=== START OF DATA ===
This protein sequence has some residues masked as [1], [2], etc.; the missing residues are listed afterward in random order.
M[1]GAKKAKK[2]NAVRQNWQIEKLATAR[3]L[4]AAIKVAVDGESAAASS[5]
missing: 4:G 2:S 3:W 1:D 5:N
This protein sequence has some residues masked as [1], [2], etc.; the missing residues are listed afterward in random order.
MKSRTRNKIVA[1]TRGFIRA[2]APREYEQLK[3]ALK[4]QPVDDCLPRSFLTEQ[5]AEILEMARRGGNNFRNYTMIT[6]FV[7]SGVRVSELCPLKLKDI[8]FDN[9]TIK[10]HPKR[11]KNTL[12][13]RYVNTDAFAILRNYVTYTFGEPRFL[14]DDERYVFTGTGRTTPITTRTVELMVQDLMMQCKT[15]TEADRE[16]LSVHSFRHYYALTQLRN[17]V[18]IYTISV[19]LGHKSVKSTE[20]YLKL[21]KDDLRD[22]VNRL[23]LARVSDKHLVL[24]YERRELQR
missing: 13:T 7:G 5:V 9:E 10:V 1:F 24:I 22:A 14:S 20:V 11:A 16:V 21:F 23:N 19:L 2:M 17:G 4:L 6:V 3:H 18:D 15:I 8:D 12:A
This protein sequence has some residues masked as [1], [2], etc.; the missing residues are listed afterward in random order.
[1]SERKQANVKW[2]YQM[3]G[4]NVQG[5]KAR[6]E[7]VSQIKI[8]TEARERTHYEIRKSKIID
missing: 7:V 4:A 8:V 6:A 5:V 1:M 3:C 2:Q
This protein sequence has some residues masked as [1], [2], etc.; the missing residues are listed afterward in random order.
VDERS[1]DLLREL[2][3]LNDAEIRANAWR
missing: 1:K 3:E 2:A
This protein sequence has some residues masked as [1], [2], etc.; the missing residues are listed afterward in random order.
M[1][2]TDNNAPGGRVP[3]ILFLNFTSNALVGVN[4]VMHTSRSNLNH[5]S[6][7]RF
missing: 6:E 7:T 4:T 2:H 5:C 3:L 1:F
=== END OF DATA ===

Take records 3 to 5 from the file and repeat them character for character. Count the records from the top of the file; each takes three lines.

This protein sequence has some residues masked as [1], [2], etc.; the missing residues are listed afterward in random order.
[1]SERKQANVKW[2]YQM[3]G[4]NVQG[5]KAR[6]E[7]VSQIKI[8]TEARERTHYEIRKSKIID
missing: 7:V 4:A 8:V 6:A 5:V 1:M 3:C 2:Q
This protein sequence has some residues masked as [1], [2], etc.; the missing residues are listed afterward in random order.
VDERS[1]DLLREL[2][3]LNDAEIRANAWR
missing: 1:K 3:E 2:A
This protein sequence has some residues masked as [1], [2], etc.; the missing residues are listed afterward in random order.
M[1][2]TDNNAPGGRVP[3]ILFLNFTSNALVGVN[4]VMHTSRSNLNH[5]S[6][7]RF
missing: 6:E 7:T 4:T 2:H 5:C 3:L 1:F